Last Friday I discovered that I had been "French conditioned". Yes, it's time to put a label on my behaviour.
I kind of suspected that I had been French conditioned and Friday confirmed my suspicions.
So what happened?
I am terrible with numbers. I studied languages at universities, the furthest away from numbers I could run. I have a hard time remembering the pin codes for everything. So it came as no surprise when the bank machine ate my card. I thought that as long as I took my card out of the machine after 2 failed attempts that I could keep trying. No, it's 3 tries a day, tops.
The bank had just closed so I went home deflated. Then I remembered that my husband told me that there was another branch open until 5pm (it was 4.15).
I ran home and immediately went into action mode. I grabbed the folders on the desk containing our important papers. I leafed through them, mentally running down the list of documents that could be missing. There was a folder with all of our documents related to Denmark, including our registration certificates (EU citizens need a registration certificate to live in Denmark). I made sure our tenancy agreement was in there, as well as letters from the hospital, my husband's work contract and other letters from the university. Then there was the folder with all of our bank statements and every letter we have ever received from our bank here in Denmark. The third folder contained our personal documents such as our Livret de Famille (family registrer), other mariage documents, my birth certificates (long and short versions), both colour and black and white photocopies of our identity cards and our passports, my husband's documents from France. Etc., etc., etc.
And then it hit me.
"Oh, my God, there are no passport-size pictures in here!"
It was automatic. Usually I keep a stash of pictures in my purse, but because I had just cleaned out my purse, I remembered that I hadn't put them back in there. One must never, never leave without pictures!
I scrambled around the room tripping over cables. Dirty laundry flew around the room. I flipped through other files filled with endless papers. I was sweating profusely.
Finally I found them. I'm ready to go. At least I hope I am. I make sure I have both my passport and identity card with me before leaving.
I fly down the main avenue on my bike. I must make it there asap. As I race by, I think, "At least it's Thursday afternoon, so that's in my favour." As...
France's Office Hours
The Golden Rule is to never, never (and I mean never) go at any other time but between 10AM-12PM and 2PM-4PM.
Caveats to the Golden Rule
1. The closer to 12pm it is, the more risk there is of disappointment. Try not to go after 11.30AM. Same goes for the "afternoon shift". Everyone's just thinking of lunch or going home.
2. Avoid Tuesday, Wednesday and Friday afternoons. You risk not finding the person you are looking for. Even if you are not looking for somebody in particular, it's the perfect time for the official to come up with the following: "___________ has the afternoon off." It's quite possible that it's a lie, but you have to accept the excuse because of the 35-hour workweek. Be aware of Wednesday morning as well, as some children don't go to school on Wednesday at all so parents are more likely to be away from their desk (and nobody is filling in for them).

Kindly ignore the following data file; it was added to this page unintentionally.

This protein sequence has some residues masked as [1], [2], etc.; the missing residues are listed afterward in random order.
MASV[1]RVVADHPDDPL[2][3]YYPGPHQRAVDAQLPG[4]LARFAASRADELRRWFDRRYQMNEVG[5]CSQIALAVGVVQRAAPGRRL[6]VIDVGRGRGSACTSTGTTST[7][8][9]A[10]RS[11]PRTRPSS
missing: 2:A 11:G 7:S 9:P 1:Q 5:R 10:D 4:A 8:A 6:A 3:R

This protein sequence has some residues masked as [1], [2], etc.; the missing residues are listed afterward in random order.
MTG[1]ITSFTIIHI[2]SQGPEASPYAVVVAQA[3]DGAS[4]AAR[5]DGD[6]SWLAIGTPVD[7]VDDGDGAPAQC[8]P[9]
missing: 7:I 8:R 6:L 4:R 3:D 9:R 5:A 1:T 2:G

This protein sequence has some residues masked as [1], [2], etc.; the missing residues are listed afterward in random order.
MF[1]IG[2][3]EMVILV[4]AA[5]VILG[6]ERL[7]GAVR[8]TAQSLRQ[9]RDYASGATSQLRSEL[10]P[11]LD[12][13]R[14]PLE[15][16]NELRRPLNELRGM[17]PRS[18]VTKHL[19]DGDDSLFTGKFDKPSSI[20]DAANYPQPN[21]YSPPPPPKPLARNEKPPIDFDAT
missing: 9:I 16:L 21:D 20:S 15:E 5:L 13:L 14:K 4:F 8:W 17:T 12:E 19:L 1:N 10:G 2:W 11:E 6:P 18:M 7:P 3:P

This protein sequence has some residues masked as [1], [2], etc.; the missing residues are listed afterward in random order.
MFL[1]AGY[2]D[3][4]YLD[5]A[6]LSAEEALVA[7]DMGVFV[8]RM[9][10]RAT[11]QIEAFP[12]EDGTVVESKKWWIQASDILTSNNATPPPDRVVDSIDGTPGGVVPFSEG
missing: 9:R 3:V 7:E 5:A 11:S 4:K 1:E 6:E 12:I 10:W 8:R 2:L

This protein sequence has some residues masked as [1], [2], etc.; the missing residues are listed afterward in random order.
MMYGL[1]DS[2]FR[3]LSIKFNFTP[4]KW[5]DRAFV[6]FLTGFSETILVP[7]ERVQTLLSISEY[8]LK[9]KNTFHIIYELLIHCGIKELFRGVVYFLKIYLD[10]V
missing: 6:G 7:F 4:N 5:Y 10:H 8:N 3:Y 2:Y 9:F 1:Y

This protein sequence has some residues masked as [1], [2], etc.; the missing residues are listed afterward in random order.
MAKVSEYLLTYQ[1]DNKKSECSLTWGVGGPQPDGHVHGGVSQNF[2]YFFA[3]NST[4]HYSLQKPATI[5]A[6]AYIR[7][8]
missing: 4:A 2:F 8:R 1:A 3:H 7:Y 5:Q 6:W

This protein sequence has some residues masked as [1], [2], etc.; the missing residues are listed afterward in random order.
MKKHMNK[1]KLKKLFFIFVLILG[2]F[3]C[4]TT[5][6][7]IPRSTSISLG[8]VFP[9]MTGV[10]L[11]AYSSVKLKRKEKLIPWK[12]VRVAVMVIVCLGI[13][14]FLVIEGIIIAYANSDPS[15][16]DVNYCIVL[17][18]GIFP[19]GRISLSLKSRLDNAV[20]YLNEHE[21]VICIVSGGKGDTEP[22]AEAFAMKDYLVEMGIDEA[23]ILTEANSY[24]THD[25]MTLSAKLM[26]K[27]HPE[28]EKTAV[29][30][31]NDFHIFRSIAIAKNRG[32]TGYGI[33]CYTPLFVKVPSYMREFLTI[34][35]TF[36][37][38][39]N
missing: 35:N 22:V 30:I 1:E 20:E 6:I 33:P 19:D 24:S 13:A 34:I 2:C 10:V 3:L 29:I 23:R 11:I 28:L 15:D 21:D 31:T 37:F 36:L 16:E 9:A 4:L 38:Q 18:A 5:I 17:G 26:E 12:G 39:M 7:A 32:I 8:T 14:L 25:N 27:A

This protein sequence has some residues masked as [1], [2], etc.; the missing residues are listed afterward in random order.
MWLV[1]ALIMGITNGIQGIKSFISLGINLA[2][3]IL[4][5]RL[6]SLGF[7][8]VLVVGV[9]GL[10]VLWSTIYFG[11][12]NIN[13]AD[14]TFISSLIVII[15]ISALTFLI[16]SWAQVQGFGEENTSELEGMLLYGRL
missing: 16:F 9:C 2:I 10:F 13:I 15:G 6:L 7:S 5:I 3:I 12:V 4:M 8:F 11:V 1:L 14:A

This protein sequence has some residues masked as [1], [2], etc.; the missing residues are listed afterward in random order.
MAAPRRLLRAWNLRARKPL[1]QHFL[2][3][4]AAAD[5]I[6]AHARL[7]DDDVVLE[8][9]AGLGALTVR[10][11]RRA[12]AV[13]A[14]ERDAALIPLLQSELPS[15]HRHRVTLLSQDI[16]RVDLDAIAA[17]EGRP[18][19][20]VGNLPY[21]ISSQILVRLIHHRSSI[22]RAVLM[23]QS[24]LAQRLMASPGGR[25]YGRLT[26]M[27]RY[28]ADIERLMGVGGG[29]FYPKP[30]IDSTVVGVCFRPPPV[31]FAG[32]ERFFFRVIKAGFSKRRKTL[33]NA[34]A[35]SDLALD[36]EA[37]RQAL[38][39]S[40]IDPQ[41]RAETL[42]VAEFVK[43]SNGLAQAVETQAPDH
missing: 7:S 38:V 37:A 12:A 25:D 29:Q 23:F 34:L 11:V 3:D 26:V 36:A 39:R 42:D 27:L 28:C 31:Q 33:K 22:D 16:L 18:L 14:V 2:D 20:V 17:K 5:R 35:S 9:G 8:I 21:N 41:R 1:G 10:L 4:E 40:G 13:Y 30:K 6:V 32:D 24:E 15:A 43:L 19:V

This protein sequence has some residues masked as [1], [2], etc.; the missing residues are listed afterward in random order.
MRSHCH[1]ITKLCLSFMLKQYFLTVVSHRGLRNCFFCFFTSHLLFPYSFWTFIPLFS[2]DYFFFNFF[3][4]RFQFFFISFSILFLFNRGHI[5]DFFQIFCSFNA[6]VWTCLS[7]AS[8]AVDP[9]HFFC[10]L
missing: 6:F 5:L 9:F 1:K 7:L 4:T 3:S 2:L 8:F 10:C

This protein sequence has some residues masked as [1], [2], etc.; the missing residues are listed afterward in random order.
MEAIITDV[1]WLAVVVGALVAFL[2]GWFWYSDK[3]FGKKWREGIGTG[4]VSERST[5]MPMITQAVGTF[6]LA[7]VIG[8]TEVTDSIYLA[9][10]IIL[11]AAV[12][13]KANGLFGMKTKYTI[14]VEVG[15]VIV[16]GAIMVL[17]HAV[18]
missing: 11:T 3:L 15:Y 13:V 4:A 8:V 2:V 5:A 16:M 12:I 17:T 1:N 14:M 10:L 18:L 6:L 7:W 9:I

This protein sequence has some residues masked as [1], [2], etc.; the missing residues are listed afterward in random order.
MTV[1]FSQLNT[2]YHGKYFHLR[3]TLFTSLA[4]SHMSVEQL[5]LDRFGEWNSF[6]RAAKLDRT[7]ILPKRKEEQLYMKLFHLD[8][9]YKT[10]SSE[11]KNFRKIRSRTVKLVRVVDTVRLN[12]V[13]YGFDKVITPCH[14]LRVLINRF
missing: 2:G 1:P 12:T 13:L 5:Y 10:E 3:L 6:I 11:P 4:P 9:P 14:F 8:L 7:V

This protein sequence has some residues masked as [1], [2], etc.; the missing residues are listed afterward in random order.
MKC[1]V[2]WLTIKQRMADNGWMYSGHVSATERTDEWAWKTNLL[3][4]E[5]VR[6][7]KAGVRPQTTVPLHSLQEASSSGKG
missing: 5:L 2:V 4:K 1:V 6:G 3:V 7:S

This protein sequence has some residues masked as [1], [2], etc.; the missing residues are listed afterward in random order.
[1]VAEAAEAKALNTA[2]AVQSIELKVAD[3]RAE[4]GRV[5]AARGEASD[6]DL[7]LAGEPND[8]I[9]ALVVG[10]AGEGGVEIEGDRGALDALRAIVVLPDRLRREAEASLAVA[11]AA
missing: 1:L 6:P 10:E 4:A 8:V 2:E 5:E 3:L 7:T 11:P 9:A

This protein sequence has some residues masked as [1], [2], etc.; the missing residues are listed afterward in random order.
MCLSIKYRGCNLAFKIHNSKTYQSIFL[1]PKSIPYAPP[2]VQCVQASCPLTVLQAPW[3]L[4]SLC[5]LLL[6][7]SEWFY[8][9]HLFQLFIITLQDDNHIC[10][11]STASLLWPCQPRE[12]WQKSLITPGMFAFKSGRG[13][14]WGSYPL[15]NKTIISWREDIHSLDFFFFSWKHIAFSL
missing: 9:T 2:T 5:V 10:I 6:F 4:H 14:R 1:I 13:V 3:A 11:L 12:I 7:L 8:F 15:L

3. Even if you are guaranteed to see someone outside the Golden Hours, be aware that the service will often be worse than what you would get during the Golden Hours. This is particularly valid for the afternoon, as people will often just want to get rid of you to leave quicker.
Don't go outside the Golden Hours as it'll probably be a waste of time. Just stay home, I'm telling you.
The best times to get something done in France? Tuesday and Thursday mornings between 10AM and 11.30AM.
I enter the bank and look around. The woman who welcomes me at the door is actually dressed like a banker!
The teller at my local branch in France is about 50 years old but dresses like a 20-year-old. I just don't understand how they could allow that. So the first time I saw her (through the window) I thought, "She looks approachable." Unfortunately that was not to be. She seemed laid-back from afar but up close her face was mean. Then there was the bite, "What do mean you don't know your account number? How could you not know it?" Um, I didn't know I had to memorize it. As I enter the Danish bank I pray that I won't be belittled.
Of course just because my teller in France dresses much younger than she is doesn't mean that all bank tellers in France are like this. Most of them are professional. But I have noticed that some French women like to dress much younger than their actual age.
Anyway, I am directed to the right person right away. And this person is actually the right person. I tell him how I lost my card and he said, "No problem, I'll take care of everything for you." What, how can it be this easy? I was sure he would tell me to go see the branch where I lost my card, leaving me without money over the long weekend. Nope!
"Oh, you need some money, no problem!" he says, "I just need to see some ID."
"Yes, I've got a photocopy of ..." I start to unzip my bag containing all of my folders.
"Don't worry your driving licence is fine." He glances at my driving licence in my open wallet which is sitting on the counter.
"You don't need to see anything else?" I ask. In France a driving licence is not a valid form of ID.
"Nope, that's everything, just take this paper to my colleague and tell her how much money you want and she will give it to you. I've ordered you a new card and it will arrive next week along with the pin number. I'll show you an easy way of remembering your new pin."
My jaw drops to the ground. It can't possibly be this easy! Oh, but it is.
As I ride home I think about how I didn't even get to unzip my bag.